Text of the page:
January 30th, 2014
“Oh, look at this!” She said, her shaky Jewish accent racketing across the subway, “A Safari adventure.”
She held out the travel brochure. The other two ladies ooh-ed and aah-ed over the prospective travel experiences while clutching the subway bars.
“Ooh, exquisite, I’m sure.”
She studied the colorful travel brochure like a highschooler studying for the SAT.
“Well, look at this.” She pointed a knobby finger. “They have a trip to Paris – ‘See the Land of Love and Art’. And look at this: they have a trip to Japan, too. ‘A timeless trip to an ancient land.”
“Oh, that’s very nice. Paris is so nice, you would love it.”
“I’ve been to Japan, beautiful, just beautiful.”
The ladies’ Jewish accents filled the near empty subway car. A couple of passengers stepped out of the car as it stopped.
“What stop do you get off at again, Margie?” The lady holding the brochure asked.
“Oh, we both get off at the Dekalb stop.” She answered, nodding excessively.
“Oh, that’s right – Dekalb.” She turned back to the brochure.
“I think you would really like Paris. It’s so exotic, and romantic”
“Oh, yes, exotic and romantic.”
She leaned over and looked into the brochure.
“But it’s expensive.”
“Japan is expensive too, y’know.”
“Not nearly as expensive as Paris.”
“You’d be surprised.”
The lady with the brochure broke the fluid Jewish-accented conversation.
“I think I’ll go to South Africa.”
They both looked at her, surprised at the sudden declaration of freedom and wanderlust.
“Oh, honey, you’ll probably never go there. You’d be better off just staying in Brooklyn. You wouldn’t enjoy South Africa. It’s not like the movies, you know.”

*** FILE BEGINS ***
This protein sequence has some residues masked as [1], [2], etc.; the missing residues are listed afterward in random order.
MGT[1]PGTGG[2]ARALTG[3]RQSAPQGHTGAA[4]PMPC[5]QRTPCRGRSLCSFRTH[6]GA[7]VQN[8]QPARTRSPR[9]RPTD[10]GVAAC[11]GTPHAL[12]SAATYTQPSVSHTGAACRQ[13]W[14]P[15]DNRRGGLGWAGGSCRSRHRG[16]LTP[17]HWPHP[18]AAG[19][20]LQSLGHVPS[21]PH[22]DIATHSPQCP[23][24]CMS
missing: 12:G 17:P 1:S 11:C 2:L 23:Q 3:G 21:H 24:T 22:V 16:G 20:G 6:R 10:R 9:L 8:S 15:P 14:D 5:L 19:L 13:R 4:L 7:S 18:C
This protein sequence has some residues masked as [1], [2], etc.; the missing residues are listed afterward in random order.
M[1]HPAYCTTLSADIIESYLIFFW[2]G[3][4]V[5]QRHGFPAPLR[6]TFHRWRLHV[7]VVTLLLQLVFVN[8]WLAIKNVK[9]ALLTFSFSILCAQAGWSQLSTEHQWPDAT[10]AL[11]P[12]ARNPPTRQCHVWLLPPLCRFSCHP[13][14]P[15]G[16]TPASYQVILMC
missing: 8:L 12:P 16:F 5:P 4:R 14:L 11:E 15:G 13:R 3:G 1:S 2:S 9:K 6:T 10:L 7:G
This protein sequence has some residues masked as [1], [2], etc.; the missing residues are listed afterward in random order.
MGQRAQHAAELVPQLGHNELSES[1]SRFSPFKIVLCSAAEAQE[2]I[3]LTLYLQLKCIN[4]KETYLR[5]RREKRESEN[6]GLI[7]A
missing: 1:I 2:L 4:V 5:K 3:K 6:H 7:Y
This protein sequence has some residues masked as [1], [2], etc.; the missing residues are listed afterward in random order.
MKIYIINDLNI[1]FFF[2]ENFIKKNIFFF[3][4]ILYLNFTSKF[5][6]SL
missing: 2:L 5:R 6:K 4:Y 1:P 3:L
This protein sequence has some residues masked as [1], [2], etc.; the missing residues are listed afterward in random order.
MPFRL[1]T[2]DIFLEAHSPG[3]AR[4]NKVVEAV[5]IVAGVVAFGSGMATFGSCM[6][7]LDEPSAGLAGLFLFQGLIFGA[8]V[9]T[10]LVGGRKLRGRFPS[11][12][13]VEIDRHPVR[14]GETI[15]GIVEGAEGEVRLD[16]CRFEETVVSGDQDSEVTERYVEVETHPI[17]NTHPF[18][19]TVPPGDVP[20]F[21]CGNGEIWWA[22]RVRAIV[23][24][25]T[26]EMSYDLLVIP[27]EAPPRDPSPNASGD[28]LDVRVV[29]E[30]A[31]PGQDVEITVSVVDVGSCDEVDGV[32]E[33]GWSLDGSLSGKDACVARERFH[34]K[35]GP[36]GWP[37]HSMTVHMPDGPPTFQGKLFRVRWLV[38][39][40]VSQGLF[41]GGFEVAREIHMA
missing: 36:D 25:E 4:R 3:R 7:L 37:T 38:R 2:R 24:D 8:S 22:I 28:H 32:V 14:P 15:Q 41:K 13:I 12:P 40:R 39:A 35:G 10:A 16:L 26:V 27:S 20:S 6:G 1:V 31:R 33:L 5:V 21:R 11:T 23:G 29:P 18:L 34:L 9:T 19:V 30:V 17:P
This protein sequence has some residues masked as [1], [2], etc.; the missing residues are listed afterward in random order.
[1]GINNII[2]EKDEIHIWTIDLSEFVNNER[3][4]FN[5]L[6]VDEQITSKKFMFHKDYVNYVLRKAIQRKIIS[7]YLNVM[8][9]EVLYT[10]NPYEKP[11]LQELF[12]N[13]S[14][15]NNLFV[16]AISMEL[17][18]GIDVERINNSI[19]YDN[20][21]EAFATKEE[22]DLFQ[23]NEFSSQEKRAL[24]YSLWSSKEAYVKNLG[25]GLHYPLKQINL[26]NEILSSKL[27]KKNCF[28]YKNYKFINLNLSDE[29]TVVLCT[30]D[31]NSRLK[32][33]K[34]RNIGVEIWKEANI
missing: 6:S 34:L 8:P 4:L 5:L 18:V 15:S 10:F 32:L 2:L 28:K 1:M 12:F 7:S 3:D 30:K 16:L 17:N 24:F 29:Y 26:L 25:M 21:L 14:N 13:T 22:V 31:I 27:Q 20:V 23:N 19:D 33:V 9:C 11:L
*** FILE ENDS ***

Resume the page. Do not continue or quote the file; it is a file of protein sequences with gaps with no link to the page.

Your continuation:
“And it’s almost as expensive as Paris.”
“But not as expensive as Japan. You’d like Japan, you really would.”
“You’ve been in Brooklyn so long, you feel more comfortable here than anywhere in the world. How long have you lived here? 33 years?”
“32, don’t get ahead of yourself, dearie.”
“Alright, 32 years and you haven’t left the country once. No need to start now. You probably shouldn’t go anywhere.”
The train slowed and the three ladies gripped the hand rails.
“Oh, look, this is our stop. Well, enjoy the ride, Dearie, and we’ll see you for book club tomorrow.”
They waddled off the train and onto the platform. As the doors closed, she heard them yammering away about their trips to Japan and France and how she wouldn’t like South Africa.
She continued to study the brochure. Her forehead creased as she looked at the picture of the African Sunset, the Japanese city of Tokyo, and the Eiffel tower. She didn’t realize when the train stopped at her station. She was lost in the brochure with stamp-sized glimpses of the world.
The train kept going. She looked up.
The train had taken her to the airport – The very last stop.
She got off and looked around. She looked down the steps leading to the platform to the return train.
“You’ll never go anywhere.”
She almost turned around and took the train back.
But she didn’t.
She bought a ticket to the Airtrain and took it to Terminal six at JFK.
Margie would definitely not be seeing her at Book club tomorrow.
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